It is a long trip from Petersburg to Berlin ­ almost two days ­ and so I took along two pamphlets and a few newspapers just in case. And I truly meant "just in case", because I have always been afraid of being left in a crowd of strange Russians of our educated class, wherever it may be ­ in a railway carriage, a steamship, or in any kind of public gathering.

I admit this is a weakness and blame it, above all, on my own suspicious nature. When I am abroad among foreigners I always feel more at ease: there, when some foreigner wants to get somewhere he heads straight to his destination, but our Russian goes on looking around the whole time, thinking, "What will people say about me?" He may look decisive and unshakeable, but in fact no one is more uncertain and lacking in self-confidence.

If a Russian stranger begins a conversation with you, it is always in an extremely confidential and friendly manner; but from the first word he utters you can see his deep mistrust and even his underlying suspicious irritation, which will burst out in the form of some biting or even downright rude remark the moment he finds something not to his liking, this despite all his "good upbringing".

This can happen for the very slightest of reasons. Every one of these people seems to want to avenge himself on someone else for his own insignificance, yet he may not be an insignificant person at all ­ sometimes just the reverse. There is no person who will say oftener than a Russian: "What do I care what people say about me?" or "I don't worry a bit about public opinion." And there is no person who is more afraid than a Russian (again, I mean a civilised Russian) who has more fear and trepidation of public opinion and of what people will say or think of him.

This comes precisely from his deep-seated lack of self-respect, which, of course, is concealed behind his boundless egotism and vanity. These two opposing factors are always present in almost every educated Russian, and he is also the first to find them intolerable, so that each one of them bears his own "hell" in his soul, as it were.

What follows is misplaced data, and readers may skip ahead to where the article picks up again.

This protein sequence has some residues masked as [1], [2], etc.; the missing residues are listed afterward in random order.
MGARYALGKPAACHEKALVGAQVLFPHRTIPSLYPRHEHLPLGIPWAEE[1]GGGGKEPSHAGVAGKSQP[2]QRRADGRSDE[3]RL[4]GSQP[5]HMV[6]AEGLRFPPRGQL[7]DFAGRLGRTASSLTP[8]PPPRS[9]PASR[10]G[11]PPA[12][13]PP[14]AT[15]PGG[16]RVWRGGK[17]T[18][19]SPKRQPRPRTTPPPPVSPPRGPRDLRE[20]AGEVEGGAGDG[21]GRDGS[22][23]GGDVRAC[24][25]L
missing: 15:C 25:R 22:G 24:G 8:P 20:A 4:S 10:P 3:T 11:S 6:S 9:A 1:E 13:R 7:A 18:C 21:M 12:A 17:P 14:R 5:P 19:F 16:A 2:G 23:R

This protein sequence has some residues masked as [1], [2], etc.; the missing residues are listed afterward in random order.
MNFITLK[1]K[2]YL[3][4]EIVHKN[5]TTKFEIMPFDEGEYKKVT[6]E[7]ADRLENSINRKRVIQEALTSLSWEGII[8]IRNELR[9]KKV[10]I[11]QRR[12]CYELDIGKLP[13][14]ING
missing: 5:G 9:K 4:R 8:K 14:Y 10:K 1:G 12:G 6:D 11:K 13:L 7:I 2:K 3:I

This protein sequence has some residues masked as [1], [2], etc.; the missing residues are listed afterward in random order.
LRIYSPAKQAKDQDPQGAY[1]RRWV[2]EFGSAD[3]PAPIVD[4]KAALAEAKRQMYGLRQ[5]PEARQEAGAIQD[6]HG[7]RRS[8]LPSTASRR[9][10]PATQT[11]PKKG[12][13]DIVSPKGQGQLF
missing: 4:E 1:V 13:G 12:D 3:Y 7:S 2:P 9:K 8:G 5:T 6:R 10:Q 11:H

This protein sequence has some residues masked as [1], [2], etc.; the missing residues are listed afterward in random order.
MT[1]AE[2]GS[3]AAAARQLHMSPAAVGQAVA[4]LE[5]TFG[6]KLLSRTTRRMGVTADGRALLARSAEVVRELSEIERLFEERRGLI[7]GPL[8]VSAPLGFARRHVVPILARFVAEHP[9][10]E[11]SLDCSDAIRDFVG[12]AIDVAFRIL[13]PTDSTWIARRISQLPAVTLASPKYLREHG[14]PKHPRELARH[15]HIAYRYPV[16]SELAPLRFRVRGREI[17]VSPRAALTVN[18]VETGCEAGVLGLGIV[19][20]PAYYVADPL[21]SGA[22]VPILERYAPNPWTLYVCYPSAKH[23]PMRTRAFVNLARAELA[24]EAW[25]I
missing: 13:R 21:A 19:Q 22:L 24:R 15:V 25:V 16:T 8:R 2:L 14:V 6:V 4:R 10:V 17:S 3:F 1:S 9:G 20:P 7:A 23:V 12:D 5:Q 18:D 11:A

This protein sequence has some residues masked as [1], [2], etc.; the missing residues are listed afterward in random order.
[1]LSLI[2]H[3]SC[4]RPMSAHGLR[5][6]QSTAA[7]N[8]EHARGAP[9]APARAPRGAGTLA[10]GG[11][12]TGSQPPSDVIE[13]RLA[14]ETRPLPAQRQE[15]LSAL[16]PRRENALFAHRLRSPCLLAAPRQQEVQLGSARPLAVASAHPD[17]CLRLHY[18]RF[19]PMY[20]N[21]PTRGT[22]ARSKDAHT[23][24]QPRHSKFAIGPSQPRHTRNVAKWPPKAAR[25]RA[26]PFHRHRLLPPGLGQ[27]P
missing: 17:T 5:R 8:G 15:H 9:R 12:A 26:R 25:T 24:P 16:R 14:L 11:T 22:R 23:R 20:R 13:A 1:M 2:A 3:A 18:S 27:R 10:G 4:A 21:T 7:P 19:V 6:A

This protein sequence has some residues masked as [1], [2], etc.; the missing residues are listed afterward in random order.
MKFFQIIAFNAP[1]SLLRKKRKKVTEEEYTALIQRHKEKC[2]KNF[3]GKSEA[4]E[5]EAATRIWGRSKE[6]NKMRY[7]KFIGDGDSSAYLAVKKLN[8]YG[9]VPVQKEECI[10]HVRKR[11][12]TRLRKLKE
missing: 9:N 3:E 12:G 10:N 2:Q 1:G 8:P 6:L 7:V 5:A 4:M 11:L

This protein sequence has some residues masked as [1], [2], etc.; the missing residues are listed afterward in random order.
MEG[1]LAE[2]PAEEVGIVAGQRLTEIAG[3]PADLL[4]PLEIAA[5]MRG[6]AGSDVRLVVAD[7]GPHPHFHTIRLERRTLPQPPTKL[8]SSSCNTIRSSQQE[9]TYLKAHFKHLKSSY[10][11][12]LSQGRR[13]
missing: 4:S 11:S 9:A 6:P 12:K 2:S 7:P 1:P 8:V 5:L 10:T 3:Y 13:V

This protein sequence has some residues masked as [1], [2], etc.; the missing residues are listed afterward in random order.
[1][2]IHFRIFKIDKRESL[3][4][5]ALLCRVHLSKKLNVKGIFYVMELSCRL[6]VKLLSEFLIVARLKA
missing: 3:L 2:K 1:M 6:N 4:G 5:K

It is especially awkward to meet a Russian stranger abroad somewhere, face to face (shut up with him in a railway car, for instance), so that there is no possibility of running away should something disastrous happen. And yet, it would seem, "It's so nice to meet a fellow countryman on foreign shores." And the conversation almost always begins with that very phrase. Once he's found out that you're a Russian, your fellow countryman will be certain to begin: "So you're Russian? How nice to meet a fellow countryman on foreign shores. I'm here as well ..." But don't be misled by the manner: although your compatriot may be smiling, he already has his suspicions of you, and that's obvious from his eyes, from the little lisp he has when he speaks, and from the careful way he stresses his words. He's sizing you up; he's certainly afraid of you already; he already wants to tell you some lies.

Best of all is an encounter with a Russian general. The Russian general abroad is most concerned with ensuring that none of the Russians he meets venture to address him in a manner inappropriate to his rank, trying to take advantage by assuming that "we're abroad, and so we're all equal". And so, for instance, when he's travelling, he sinks into a stern, marmoreal silence from the very beginning. So much the better: he doesn't disturb anyone. But in any case, keeping a book or a newspaper on a journey is a great help, particularly to ward off Russians: it tells them, "I'm reading; leave me alone".

Extract is taken from "The Picador Book of Journeys", edited by Robyn Davidson (Picador, £16).

Follow in the footsteps of Fyodor Dostoyevsky

The rail thing

It is possible to retrace Dostoyevsky's route from St Petersburg to Berlin via Warsaw. Call Deutsch Bahn (0870 243 5363). If you are starting your journey in St Petersburg, you may have to reserve the sleeper berth there. Trains leave from Vitebsk station at 23.36 daily. You'll arrive at Lichtenberg station in Berlin 38 hours later, beating Dostoyevsky's journey time by 10 hours. A one-way fare costs £107.60. UK travellers will require a double-entry visa. The Thomas Cook European Timetable contains rail and bus timetables for European Russia and costs £9.50 from any branch of Thomas Cook.

Rented history

Dostoyevsky spent 28 years in St Petersburg and rented many apartments, using the areas as the backdrops for his novels. The Dostoyevsky Museum-Flat, where he died, has been restored and provides details of city walking tours and screenings of films based on his work. (00 7 812 311 4031).

City of the Tsar

St Petersburg was founded in 1703 by Peter the Great. Peter himself is buried in splendour in the Peter and Paul Cathedral but while his spectacular city was being built, he lived in a modest cottage, now a museum. Another of his legacies was Russia's first museum, the Hermitage. (

Idiot's guide

The city-centre Idiot Café is a hang-out for any literary enthusiast and serves both English and Russian food. Naberezhnaia Moiki 82 (007 812 315 1675).

By Andrea Jones